These are all made after the same manner. A square box is necessary, which you fill with very dry starch powder. Sugar, powdered very fine and dried, will answer the same purpose. The depth of the box should be suited to the articles intended to be made. Shake the box, or pass a knife repeatedly through the powder, that it may be solid; smooth the surface with a straight piece of wood; have a thin piece of flat board, on which is fastened a number of little devices, about an inch asunder, and to suit the width of the box; these may be made either of lead, plaster, or wood, in the form of rings, diamonds, stars, bottles, scissors, harps, shoes, or any other form your fancy may suggest; make the impressions in the powder in regular rows, until the box is full; then prepare some sugar as for the preceding articles, boiling it to the blow, and flavouring it with any sort of spirit or liqueur, such as brandy, rum, noyau, Maraschino, cinnamon, rosolis, etc, colouring the syrup accordingly. It should be prepared in a pan with a lip to it. When a thin skin has formed on the top, place a cork in the lip of the pan, but not to close it, allowing a space for the sugar to run out, the cork being merely to keep back the skin; then fill the impressions you made in the powder and place them in the stove at 90 degrees; let them remain a day, then take them out, and their surfaces will be found quite hard and solid; brush the powder from them with a light brush, when they may either be painted, crystallized, or piped. Many of these bon-bons are beautifully piped and coloured to represent dogs, horses, costumes, and theatrical characters; the fur on the robes is imitated with white or coloured sugar in coarse grains, and face-work is done by means of a pin.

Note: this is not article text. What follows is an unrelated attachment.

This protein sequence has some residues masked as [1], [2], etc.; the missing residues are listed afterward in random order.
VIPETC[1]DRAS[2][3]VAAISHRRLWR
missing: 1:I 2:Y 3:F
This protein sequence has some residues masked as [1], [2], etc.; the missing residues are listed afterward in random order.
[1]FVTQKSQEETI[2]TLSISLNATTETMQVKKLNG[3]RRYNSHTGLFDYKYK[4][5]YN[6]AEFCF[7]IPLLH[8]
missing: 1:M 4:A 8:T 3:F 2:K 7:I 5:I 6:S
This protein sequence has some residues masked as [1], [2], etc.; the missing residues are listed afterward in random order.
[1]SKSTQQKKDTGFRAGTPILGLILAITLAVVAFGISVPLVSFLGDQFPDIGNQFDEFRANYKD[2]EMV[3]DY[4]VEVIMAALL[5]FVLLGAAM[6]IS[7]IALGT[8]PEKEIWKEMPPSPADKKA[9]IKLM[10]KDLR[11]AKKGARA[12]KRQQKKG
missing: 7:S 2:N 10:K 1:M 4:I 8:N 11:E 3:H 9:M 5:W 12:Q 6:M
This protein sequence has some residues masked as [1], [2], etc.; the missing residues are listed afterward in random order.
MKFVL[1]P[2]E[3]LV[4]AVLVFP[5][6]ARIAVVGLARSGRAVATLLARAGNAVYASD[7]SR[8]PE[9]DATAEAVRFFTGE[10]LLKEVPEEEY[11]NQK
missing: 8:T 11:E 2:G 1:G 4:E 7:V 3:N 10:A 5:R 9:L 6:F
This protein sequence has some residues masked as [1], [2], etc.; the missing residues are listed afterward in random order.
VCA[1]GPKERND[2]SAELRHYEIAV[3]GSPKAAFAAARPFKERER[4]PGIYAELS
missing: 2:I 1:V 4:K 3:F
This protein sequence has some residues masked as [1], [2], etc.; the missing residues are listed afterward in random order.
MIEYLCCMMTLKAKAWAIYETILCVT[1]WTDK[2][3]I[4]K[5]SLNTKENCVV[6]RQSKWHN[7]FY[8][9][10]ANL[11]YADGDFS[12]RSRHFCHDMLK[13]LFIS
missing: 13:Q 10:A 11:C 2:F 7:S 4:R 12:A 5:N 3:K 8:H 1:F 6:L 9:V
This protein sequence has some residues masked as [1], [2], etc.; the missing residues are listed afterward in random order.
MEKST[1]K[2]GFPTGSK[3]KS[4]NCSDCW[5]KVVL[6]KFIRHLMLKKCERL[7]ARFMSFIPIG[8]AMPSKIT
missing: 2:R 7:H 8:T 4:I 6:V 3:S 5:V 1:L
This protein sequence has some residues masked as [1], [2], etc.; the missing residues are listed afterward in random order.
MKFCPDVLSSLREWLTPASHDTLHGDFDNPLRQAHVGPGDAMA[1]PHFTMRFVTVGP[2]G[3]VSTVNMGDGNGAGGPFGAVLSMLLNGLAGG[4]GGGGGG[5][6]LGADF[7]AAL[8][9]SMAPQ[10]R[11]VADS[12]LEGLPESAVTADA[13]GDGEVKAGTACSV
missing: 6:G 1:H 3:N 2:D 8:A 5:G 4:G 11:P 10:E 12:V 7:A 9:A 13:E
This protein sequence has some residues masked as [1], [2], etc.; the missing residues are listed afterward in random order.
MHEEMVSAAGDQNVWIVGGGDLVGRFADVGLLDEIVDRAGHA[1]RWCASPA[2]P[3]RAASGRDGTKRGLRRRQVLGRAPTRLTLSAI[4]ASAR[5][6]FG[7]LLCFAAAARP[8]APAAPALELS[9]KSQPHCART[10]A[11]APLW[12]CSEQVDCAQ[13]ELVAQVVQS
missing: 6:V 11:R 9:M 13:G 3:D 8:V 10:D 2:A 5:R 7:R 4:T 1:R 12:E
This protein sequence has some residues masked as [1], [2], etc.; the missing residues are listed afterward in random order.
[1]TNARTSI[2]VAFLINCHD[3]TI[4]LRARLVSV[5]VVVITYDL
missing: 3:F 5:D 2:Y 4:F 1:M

Liqueur drops are made with the impression of half a ball to any required size, or other forms. If the flat parts of two are moistened, put together, and dried in the stove, they will form drops perfectly round.